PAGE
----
This is the third of seven winners in the Deseret News' annual Christmas writing contest, "Christmas I Remember Best."
It was December 1935. I was about 7 years old. It was Saturday. Mother went over to visit her sister and took baby Norman with her and left my 4-year-old sister, Florence, and me home in Father's care.
Father had chores to do outside, so Florence and I played inside. I had just started school and was eager to teach my little sister all the wondrous things I had been learning. She, a quick learner, was equally eager to know, and I loved being the teacher.
But after a time, we grew tired and opened the back door to see what Father was doing outside. He quickly barred our exit and said gruffly, "Get back in the house." We were puzzled. Our kind father didn't usually talk so brusquely, and the tone of his voice warned us to obey … now.
So, we went back to our play. But after a while curiosity got the best of us. We wanted to know what was happening, so we dashed out of the house.
The vision of that moment will stay with me forever. There was a patch of brilliant red in the snow. Hanging in the tree was something familiar, but different. It was my pet lamb! Freshly butchered, skinned, drawn and quartered. Dead.
This lamb had followed me everywhere that summer and fall. He was not like some of the others I had known who took every opportunity to chase me and knock me down if I didn't keep a wary eye. My dear pet would never again frolic in the sunshine.
My young heart burst with shock, then grief, then anger at what I thought was my father's betrayal. Christmas that year was sad for me. When lamb chops were served, I would go away from the table and the hurt would start all over again.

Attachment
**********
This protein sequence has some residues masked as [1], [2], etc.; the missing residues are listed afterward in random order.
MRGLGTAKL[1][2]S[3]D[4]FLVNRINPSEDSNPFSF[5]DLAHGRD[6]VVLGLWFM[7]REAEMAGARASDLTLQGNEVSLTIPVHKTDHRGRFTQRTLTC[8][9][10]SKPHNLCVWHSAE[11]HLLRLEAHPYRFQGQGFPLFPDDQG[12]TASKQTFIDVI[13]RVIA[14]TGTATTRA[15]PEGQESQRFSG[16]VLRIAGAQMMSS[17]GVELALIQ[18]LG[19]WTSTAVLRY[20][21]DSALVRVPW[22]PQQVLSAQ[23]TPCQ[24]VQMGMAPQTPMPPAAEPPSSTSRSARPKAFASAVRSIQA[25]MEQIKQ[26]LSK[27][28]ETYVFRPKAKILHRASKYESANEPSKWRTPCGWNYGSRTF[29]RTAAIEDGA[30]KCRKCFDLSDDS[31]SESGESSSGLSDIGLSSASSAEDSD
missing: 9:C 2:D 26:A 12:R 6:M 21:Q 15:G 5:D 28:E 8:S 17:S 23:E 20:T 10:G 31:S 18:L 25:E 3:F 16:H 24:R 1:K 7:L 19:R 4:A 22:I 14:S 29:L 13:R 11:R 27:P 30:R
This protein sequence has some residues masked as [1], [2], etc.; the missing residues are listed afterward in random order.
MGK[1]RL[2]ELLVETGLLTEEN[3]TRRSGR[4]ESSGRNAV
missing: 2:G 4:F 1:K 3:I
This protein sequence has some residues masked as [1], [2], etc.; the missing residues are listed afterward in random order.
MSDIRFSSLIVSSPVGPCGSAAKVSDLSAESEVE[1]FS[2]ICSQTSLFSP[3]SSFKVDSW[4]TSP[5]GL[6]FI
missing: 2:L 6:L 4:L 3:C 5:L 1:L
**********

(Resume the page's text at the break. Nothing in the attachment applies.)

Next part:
My child mind did not consider the fact that my father had a commitment to raising and butchering the donated lamb for one half of the meat. I didn't comprehend that Dad already had delayed the deed as long as he could because he dearly loved animals. I wasn't aware there was a Great Depression. I didn't think about work being scarce or nonexistent, and that my father had only a part-time job.
How could he be so cruel? How could he do such a thing?
With the passing of the years, I have come to understand that heart-rending experience of my childhood. I've learned to search for deeper meanings.
I have more understanding, deep respect and great love for my earthly father Bill, who had the self-reliance and fortitude to do what he needed to care for his family during an economic crisis, even though the task must have been more distasteful to him than it was to me.
William Henry Golder emulated his God more than anyone I've ever known. He taught me many truths by example. Like the Savior, he sacrificed for me.
I still have love for the little lamb who was sacrificed for our family's physical welfare. He sacrificed for me.
My love for Jesus is great. He came to Earth and bore all things so his understanding of mortality would be complete. He tries to teach us the way of peace, the way of learning and truth, the way of true joy.
He sacrificed for all of us.
Thank you, dear fathers in heaven.